Format string to buffer and get length

I just want to put a formatted string in a byte array. To use it I obviously need the length of the output, but I did not find how to do it properly. Everything I come up with is just stupid... like this:

use std::io::Write;

fn main() {
  let mut buf = [0u8; 65536];

  let s = "string";

  let mut remlen = buf.len();

  {
    let mut x = &mut buf[..];
    write!(x, "test {} 123", s).unwrap();
    remlen = x.len();
  }

  println!(
    "{}",
    std::str::from_utf8(&buf[..(buf.len() - remlen)]).unwrap()
  );
}

The last println is just to check. In reality I want to send the buffer over a socket.

std::string::String has a method called as_bytes. Does that not work for you?

Does std::io::Write::write_fmt work? That's what the write macro is calling under the hood.

1 Like

I'd like to avoid the Heap allocation if thats possible. Sorry I am really new to Rust, but this seems like something that should not be that hard. I mean the write! macro is there... I am probably just not able to use it correctly

You could create an empty ArrayVec and write to it:

use arrayvec::ArrayVec;
use std::io::Write;

fn main() {
  let mut buf: ArrayVec<[u8; 65536]> = ArrayVec::new();

  let s = "string";
  write!(buf, "test {} 123", s).unwrap();

  println!("{}", std::str::from_utf8(&buf).unwrap());
}
2 Likes

AFAIK formatting strings will always return a heap allocated string because it's unknown beforehand what the size of the arguments will be so it can't be stack allocated.

However if your socket implements std::io::Write, there should be no need to format the strings, just write each piece in the writer subsequently. For that you will need to transform each piece to &[u8]. For strings (heap allocated or not) that can be done with as_bytes.

1 Like

Formatting won't allocate at all on it's own. So using write!(socket, "hello {}", "bar") won't allocate. For details, see the core::fmt::Arguments type.

1 Like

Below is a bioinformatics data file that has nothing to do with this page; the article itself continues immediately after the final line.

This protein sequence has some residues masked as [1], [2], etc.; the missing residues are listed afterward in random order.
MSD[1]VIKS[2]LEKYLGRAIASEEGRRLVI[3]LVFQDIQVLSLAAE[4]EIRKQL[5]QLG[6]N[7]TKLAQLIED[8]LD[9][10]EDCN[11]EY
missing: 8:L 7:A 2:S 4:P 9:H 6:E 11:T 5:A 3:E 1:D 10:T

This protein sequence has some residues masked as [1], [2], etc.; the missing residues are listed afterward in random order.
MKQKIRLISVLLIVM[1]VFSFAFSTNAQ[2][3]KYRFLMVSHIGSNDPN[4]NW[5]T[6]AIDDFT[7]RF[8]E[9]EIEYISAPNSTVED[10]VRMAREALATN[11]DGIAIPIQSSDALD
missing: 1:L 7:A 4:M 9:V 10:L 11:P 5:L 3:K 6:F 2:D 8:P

Here's another option, which uses only the standard library:

use std::io::{Cursor, Write};

fn main() {
    let mut buf = [0u8; 65536];

    let mut cursor = Cursor::new(&mut buf[..]);
    let s = "string";
    write!(cursor, "test {} 123", s).unwrap();
    let len = cursor.position() as usize;

    println!("{}", std::str::from_utf8(&buf[..len]).unwrap());
}

Playground

2 Likes

I like the pure std version a lot. Thanks!

I am really surprised how elegant the Write trait can be used to compose different things. Writing directly to the socket is awesome, but unfortunately I am using tokio. I guess it does not work that easily there...

1 Like

Sockets from tokio normally implement AsyncWrite, which just takes a &[u8] as well. The user facing methods are in an extension trait AsyncWriteExt. You shouldn't have to make an array specifically and shouldn't have to worry about the exact size if all you want to do is send the bytes into the socket.

use tokio::net::TcpStream;
use tokio::prelude::*;
use std::error::Error;

#[tokio::main]
async fn main() -> Result<(), Box<dyn Error>> {
    // Connect to a peer
    let mut stream = TcpStream::connect("127.0.0.1:8080").await?;

    let s = "string";

    // Write some data.
    stream.write(b"test ").await?;
    stream.write(s.as_bytes()).await?;
    stream.write(b" 123").await?;
    Ok(())
}

If you really want a formatted string, it can also take a buffer in through AsyncWriteExt::write_buf, which will take a std::io::Cursor.

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